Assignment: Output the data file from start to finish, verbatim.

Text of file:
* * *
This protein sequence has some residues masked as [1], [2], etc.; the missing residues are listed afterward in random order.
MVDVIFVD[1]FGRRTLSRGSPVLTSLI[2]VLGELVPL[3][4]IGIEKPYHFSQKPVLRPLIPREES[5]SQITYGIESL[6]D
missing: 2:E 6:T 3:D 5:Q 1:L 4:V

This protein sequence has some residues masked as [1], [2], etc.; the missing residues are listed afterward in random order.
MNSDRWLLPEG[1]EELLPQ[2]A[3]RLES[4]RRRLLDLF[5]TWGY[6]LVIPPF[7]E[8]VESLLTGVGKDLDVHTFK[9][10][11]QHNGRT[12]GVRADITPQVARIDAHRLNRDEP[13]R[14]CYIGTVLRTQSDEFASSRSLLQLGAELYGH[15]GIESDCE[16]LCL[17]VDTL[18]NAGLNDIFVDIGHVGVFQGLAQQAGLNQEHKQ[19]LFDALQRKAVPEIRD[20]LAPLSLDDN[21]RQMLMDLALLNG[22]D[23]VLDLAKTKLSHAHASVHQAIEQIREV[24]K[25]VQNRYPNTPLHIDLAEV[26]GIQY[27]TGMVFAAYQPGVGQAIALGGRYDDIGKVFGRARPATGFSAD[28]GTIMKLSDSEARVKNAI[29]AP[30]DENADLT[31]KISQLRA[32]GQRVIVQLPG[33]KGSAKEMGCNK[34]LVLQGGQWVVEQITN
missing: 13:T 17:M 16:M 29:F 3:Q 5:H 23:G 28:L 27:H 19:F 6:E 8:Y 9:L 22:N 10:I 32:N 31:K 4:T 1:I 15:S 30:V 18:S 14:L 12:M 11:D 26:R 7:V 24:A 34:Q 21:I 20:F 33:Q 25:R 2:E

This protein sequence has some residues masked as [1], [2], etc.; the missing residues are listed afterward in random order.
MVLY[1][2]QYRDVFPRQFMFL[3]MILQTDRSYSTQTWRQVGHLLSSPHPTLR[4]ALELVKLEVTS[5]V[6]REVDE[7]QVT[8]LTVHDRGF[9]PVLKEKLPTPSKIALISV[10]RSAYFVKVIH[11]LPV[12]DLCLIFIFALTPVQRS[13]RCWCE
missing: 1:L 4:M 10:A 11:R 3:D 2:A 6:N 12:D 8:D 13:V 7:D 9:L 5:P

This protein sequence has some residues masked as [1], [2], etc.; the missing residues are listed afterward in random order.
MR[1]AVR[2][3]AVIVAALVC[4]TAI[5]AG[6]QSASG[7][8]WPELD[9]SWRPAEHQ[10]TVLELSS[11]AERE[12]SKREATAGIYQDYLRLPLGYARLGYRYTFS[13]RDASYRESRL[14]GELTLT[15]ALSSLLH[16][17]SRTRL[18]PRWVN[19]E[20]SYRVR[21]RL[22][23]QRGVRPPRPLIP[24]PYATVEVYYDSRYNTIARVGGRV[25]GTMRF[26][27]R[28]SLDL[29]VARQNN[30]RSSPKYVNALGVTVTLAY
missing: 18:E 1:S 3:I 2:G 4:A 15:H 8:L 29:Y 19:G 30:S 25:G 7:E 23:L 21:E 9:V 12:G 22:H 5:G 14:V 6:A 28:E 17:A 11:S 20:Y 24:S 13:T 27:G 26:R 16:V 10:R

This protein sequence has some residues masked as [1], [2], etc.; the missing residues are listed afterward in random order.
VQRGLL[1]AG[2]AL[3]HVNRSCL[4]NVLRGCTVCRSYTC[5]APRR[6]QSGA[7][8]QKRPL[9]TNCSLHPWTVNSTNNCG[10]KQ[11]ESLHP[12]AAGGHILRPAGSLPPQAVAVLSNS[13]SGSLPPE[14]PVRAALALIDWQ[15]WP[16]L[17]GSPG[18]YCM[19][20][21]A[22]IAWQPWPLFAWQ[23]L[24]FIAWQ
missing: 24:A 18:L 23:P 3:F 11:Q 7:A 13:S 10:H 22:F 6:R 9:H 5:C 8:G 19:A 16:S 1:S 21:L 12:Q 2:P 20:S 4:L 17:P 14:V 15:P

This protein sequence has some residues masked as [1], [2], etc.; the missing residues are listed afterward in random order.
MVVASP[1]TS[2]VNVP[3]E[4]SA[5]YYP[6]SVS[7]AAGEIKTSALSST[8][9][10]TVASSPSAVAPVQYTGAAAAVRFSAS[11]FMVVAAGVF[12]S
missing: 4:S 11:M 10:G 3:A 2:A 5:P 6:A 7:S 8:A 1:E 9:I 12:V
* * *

This protein sequence has some residues masked as [1], [2], etc.; the missing residues are listed afterward in random order.
MVDVIFVD[1]FGRRTLSRGSPVLTSLI[2]VLGELVPL[3][4]IGIEKPYHFSQKPVLRPLIPREES[5]SQITYGIESL[6]D
missing: 2:E 6:T 3:D 5:Q 1:L 4:V

This protein sequence has some residues masked as [1], [2], etc.; the missing residues are listed afterward in random order.
MNSDRWLLPEG[1]EELLPQ[2]A[3]RLES[4]RRRLLDLF[5]TWGY[6]LVIPPF[7]E[8]VESLLTGVGKDLDVHTFK[9][10][11]QHNGRT[12]GVRADITPQVARIDAHRLNRDEP[13]R[14]CYIGTVLRTQSDEFASSRSLLQLGAELYGH[15]GIESDCE[16]LCL[17]VDTL[18]NAGLNDIFVDIGHVGVFQGLAQQAGLNQEHKQ[19]LFDALQRKAVPEIRD[20]LAPLSLDDN[21]RQMLMDLALLNG[22]D[23]VLDLAKTKLSHAHASVHQAIEQIREV[24]K[25]VQNRYPNTPLHIDLAEV[26]GIQY[27]TGMVFAAYQPGVGQAIALGGRYDDIGKVFGRARPATGFSAD[28]GTIMKLSDSEARVKNAI[29]AP[30]DENADLT[31]KISQLRA[32]GQRVIVQLPG[33]KGSAKEMGCNK[34]LVLQGGQWVVEQITN
missing: 13:T 17:M 16:M 29:F 3:Q 5:H 23:G 28:L 27:H 19:F 6:E 8:Y 9:L 22:N 10:I 32:N 31:K 4:T 1:I 15:S 30:V 18:S 14:L 12:M 11:D 26:R 7:V 24:A 34:Q 21:I 20:F 33:Q 25:R 2:E

This protein sequence has some residues masked as [1], [2], etc.; the missing residues are listed afterward in random order.
MVLY[1][2]QYRDVFPRQFMFL[3]MILQTDRSYSTQTWRQVGHLLSSPHPTLR[4]ALELVKLEVTS[5]V[6]REVDE[7]QVT[8]LTVHDRGF[9]PVLKEKLPTPSKIALISV[10]RSAYFVKVIH[11]LPV[12]DLCLIFIFALTPVQRS[13]RCWCE
missing: 1:L 4:M 10:A 11:R 3:D 2:A 6:N 12:D 8:D 13:V 7:D 9:L 5:P

This protein sequence has some residues masked as [1], [2], etc.; the missing residues are listed afterward in random order.
MR[1]AVR[2][3]AVIVAALVC[4]TAI[5]AG[6]QSASG[7][8]WPELD[9]SWRPAEHQ[10]TVLELSS[11]AERE[12]SKREATAGIYQDYLRLPLGYARLGYRYTFS[13]RDASYRESRL[14]GELTLT[15]ALSSLLH[16][17]SRTRL[18]PRWVN[19]E[20]SYRVR[21]RL[22][23]QRGVRPPRPLIP[24]PYATVEVYYDSRYNTIARVGGRV[25]GTMRF[26][27]R[28]SLDL[29]VARQNN[30]RSSPKYVNALGVTVTLAY
missing: 18:E 1:S 3:I 2:G 4:A 15:H 8:L 29:Y 19:G 30:S 25:G 7:E 23:L 21:E 9:V 12:G 22:H 5:G 14:V 6:A 28:E 17:A 11:S 20:Y 24:S 13:T 27:G 26:R 16:V 10:R

This protein sequence has some residues masked as [1], [2], etc.; the missing residues are listed afterward in random order.
VQRGLL[1]AG[2]AL[3]HVNRSCL[4]NVLRGCTVCRSYTC[5]APRR[6]QSGA[7][8]QKRPL[9]TNCSLHPWTVNSTNNCG[10]KQ[11]ESLHP[12]AAGGHILRPAGSLPPQAVAVLSNS[13]SGSLPPE[14]PVRAALALIDWQ[15]WP[16]L[17]GSPG[18]YCM[19][20][21]A[22]IAWQPWPLFAWQ[23]L[24]FIAWQ
missing: 24:A 18:L 23:P 3:F 11:Q 7:A 13:S 10:H 22:F 6:R 9:H 5:C 8:G 19:A 16:S 1:S 21:L 12:Q 2:P 20:S 4:L 17:P 14:V 15:P

This protein sequence has some residues masked as [1], [2], etc.; the missing residues are listed afterward in random order.
MVVASP[1]TS[2]VNVP[3]E[4]SA[5]YYP[6]SVS[7]AAGEIKTSALSST[8][9][10]TVASSPSAVAPVQYTGAAAAVRFSAS[11]FMVVAAGVF[12]S
missing: 4:S 11:M 10:G 3:A 2:A 5:P 6:A 7:S 8:A 1:E 9:I 12:V